Correctly, Bill starts by apportioning some of the blame to those countries already on the bailout list:
In this analysis, we cannot absolve the governments of these countries for a large measure of responsibility for the desperate state their economies are in. Greece fiddled the figures it supplied to the Eurozone authorities to qualify for entry. Its statistics now have to be independently verified.Unfortunately, Mr Jamieson goes on to say this:
The Irish government turned a blind eye to the galloping personal and corporate debt explosion that occurred under its watch. Portugal has failed to modernise its industries and undertake restructuring to stop its economy becoming ever more uncompetitive.
It is now painfully obvious that a "one size fits all" interest rate regime was a fatefully simplistic project - poorly thought through, blind to potential problems and wilfully insouciant to warnings that across such dissimilar economies, problems and tensions were bound to arise. Whoever thought that Germany's strict anti-inflation culture would allow for the different economic composition and dynamics of countries as unlike Germany as Portugal and Spain?I disagree completely. Needless to say I'm not supporting the existence of a fiat currency like the Euro. But I am opposing the easy call for countries like Greece, Portugal and Ireland to be able to seek salvation through devaluation of their own restored currencies.
Let's not beat about the bush. Devaluation means that you granny's life savings are to be stolen so as to bail out the imprudent. That's also the shameful policy of the current "Conservative"/"Liberal" government here in the UK. And that's what Bill Jamieson's policies would mean for Greece, Portugal and Ireland.
The key point is that devaluation is an invariable consequence of a fiat monetary system. That's exactly why the political class opposes sound money. They want to steal your money. The proper libertarian solution is to get government out of the money business altogether. Governments should not create money, they should not have central banks and they should not guarantee deposits.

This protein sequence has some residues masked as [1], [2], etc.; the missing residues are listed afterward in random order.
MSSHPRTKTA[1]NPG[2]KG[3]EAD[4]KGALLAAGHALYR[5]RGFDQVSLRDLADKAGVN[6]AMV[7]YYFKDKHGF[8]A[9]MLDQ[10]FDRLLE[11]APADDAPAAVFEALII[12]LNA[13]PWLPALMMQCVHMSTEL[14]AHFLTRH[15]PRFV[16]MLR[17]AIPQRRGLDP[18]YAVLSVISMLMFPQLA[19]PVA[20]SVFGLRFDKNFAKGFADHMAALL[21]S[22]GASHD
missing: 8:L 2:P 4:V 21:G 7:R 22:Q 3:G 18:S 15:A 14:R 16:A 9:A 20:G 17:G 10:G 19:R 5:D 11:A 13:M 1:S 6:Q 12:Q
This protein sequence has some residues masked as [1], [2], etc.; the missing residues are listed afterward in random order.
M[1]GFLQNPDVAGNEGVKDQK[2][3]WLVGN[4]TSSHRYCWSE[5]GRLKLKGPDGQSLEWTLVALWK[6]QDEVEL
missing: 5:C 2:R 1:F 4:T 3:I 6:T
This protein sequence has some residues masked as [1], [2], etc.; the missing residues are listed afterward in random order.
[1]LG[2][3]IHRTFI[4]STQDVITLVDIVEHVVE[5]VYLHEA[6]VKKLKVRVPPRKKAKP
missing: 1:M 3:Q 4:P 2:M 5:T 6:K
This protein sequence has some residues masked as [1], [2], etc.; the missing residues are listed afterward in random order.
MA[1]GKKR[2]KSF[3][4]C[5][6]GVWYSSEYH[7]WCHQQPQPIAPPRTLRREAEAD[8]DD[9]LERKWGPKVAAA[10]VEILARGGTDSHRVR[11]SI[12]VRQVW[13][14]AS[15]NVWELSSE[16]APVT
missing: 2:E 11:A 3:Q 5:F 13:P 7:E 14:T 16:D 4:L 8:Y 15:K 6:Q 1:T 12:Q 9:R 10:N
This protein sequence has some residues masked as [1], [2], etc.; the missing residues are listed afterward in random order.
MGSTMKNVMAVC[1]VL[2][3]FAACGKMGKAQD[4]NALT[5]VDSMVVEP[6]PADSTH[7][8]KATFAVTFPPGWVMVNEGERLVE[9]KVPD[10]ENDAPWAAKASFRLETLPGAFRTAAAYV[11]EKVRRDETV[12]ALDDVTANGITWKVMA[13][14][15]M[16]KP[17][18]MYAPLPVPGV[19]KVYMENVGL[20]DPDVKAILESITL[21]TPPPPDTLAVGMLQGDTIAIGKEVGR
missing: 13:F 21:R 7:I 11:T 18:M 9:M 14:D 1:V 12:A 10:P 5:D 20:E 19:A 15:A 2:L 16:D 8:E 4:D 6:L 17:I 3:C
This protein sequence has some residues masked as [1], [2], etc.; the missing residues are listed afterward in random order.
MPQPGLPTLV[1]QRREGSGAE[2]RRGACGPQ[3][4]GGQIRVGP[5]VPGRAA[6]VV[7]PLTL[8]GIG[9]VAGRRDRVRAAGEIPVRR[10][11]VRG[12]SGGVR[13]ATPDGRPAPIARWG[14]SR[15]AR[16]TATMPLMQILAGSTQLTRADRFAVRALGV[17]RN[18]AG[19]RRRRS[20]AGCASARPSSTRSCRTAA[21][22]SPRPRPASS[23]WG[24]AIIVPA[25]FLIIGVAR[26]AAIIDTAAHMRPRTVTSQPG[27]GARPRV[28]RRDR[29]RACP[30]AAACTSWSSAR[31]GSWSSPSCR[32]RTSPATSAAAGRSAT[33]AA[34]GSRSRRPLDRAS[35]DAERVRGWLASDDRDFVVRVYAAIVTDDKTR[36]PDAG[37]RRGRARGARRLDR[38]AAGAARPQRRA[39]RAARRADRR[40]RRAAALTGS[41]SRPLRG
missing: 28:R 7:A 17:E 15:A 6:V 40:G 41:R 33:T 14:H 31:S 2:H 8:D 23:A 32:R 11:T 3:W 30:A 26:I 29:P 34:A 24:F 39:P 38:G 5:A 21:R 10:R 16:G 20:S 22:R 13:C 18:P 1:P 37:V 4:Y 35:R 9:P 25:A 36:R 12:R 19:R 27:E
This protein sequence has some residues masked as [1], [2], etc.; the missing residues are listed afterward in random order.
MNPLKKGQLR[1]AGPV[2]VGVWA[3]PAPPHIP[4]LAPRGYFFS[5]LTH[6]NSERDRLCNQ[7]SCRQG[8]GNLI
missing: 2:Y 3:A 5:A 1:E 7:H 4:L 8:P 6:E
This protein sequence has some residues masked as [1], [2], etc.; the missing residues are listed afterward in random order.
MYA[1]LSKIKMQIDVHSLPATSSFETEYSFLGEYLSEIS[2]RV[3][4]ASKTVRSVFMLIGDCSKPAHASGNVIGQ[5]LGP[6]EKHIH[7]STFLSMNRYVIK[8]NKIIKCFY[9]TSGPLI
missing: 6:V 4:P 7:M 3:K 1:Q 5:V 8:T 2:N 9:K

Throughout history free people have invariably chosen a form of money that's based on something that's already been valued in the market place for other uses. Given choice, it is highly likely that people would pick precious metals like gold and silver as money. That in turn would mean that the same homogenous money was in use throughout the free world. It follows then that worldwide interest rates would converge according to the global supply of and demand for savings. That supply and demand for savings would be driven by the way in which people throughout the world valued future goods over present goods.
In such a world there would be no continuous theft of your granny's life savings by the political class. Governments would have to live within their means, however shocking a concept that may be. The Greeks, Portuguese and Irish governments should live within their means. So, of course, should ours.